Like most people I know, I’ve been suffering occasional attacks of rage or depression. But it’s also oddly energizing sometimes. If you ever had fantasies of being a hero, well, gear up; the villains are taking the field. It feels like we’re in a trilogy, somewhere around the end of Book Two. Ancient evils have jumped out of history books and grainy newsreels, and are appearing on live TV. Their words and ideas are coming out of the mouths of our neighbors.
Who thought we’d have to deal with this in our lifetimes?
For some while now, everything that you can think to do about the situation is going to seem hopelessly inadequate. But it’s important that you do it anyway. That’s how it is at the end of Book Two.
You’re a hobbit with all of Mordor in front of you, or an Ewok facing a galactic empire. The idea that you’re going to turn things around is laughable. And a lot of the stuff that people think to do will come to nothing, just like it seems. But some of it won’t, and if anybody can say for sure which is which, I haven’t met them yet.
So anyway, today I plan to type a bunch of words onto a screen. It’s what I can think to do. You think that seems hopelessly inadequate? Tell me about it.
Amish Paradise, a parody of Coolio’s Gangsta Paradise, which in turn was a remake of Stevie Wonder’s Pastime Paradise.
The great thing about Sherwood Schwartz, who died earlier this month, is not just that he created two popular TV shows. He also wrote or co-wrote their iconic themes.
I never, not once, did I see The Brady Bunch, during its initial run. But I knew exactly what it was about, just by watching the theme. It was the story about two widowed people, each with three kids, each the same gender as the parent, who, along with the housekeeper, became a blended family.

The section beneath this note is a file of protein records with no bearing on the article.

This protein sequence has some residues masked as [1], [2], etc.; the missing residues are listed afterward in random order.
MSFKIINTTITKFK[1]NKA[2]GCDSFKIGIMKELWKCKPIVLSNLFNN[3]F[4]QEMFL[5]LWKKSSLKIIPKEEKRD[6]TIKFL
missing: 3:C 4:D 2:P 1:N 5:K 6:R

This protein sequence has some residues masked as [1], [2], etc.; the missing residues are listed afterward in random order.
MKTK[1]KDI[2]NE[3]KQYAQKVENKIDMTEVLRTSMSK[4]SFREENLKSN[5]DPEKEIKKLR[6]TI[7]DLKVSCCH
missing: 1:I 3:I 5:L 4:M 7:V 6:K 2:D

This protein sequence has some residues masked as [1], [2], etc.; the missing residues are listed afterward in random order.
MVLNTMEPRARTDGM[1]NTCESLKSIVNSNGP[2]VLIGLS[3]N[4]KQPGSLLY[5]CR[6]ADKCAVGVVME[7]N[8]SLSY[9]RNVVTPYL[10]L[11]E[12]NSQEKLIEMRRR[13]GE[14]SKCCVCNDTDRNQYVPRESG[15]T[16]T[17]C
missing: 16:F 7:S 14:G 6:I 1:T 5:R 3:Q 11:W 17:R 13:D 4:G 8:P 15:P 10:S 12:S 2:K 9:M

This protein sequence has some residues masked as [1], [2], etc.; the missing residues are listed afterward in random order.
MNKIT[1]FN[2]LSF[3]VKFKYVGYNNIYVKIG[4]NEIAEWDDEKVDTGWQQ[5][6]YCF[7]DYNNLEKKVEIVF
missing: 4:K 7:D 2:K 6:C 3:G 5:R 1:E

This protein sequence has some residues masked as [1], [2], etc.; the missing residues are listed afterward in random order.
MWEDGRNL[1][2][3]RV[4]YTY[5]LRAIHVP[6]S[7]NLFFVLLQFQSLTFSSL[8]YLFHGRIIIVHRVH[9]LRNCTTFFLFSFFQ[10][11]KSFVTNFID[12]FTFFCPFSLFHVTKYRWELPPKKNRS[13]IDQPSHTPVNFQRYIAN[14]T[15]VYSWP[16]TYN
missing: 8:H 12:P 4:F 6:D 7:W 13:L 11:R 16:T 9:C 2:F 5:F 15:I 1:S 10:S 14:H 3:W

The show was name-checked several times by Weird Al Yankovic and others. From Al’s Couch Potato, “…And there’s “Gilligan” and “SpongeBob”, plus there’s “MacGyver”…” Stop Draggin’ My Car Around, a takeoff of the Tom Petty and the Heartbreakers song, also namechecks the show.
But Isle Thing, a parody of Tone Loc’s Wild Thing, is all about “watchin’ that Gilligan’s Isle thing”. And Amish Paradise, a parody of Coolio’s Gangsta Paradise, which in turn was a remake of Stevie Wonder’s Pastime Paradise, appropriates a whole section of the closing theme: No phone, no lights, no motor cars,
not a single luxury.
Like Robinson Crusoe,
it’s primitive as can be. In live shows and on radio shows, Weird Al has been known to do other Gilligan takeoffs.
Others have taken different music and attached it to the theme, none more notably than Little Roger and the Goosebumps merging the lyrics to the music of Stairway to Heaven by Led Zeppelin to create Stairway to Gilligan’s Island. ***
I always thought that Betty Ford, the former dancer Betty Bloomer, was cool. She dealt with her private difficulties, from her breast cancer surgery to her pain medication addiction, in a very public way, helping countless people, women, and men. Not to mention her forthright comments about equal rights, sexuality, and abortion, not always in lockstep with her husband, even when he was President. The long-time lead singer for The Grass Roots named Rob Grill died this month. Reportedly he was listening to a recording of Let’s Live for Today when he passed away.
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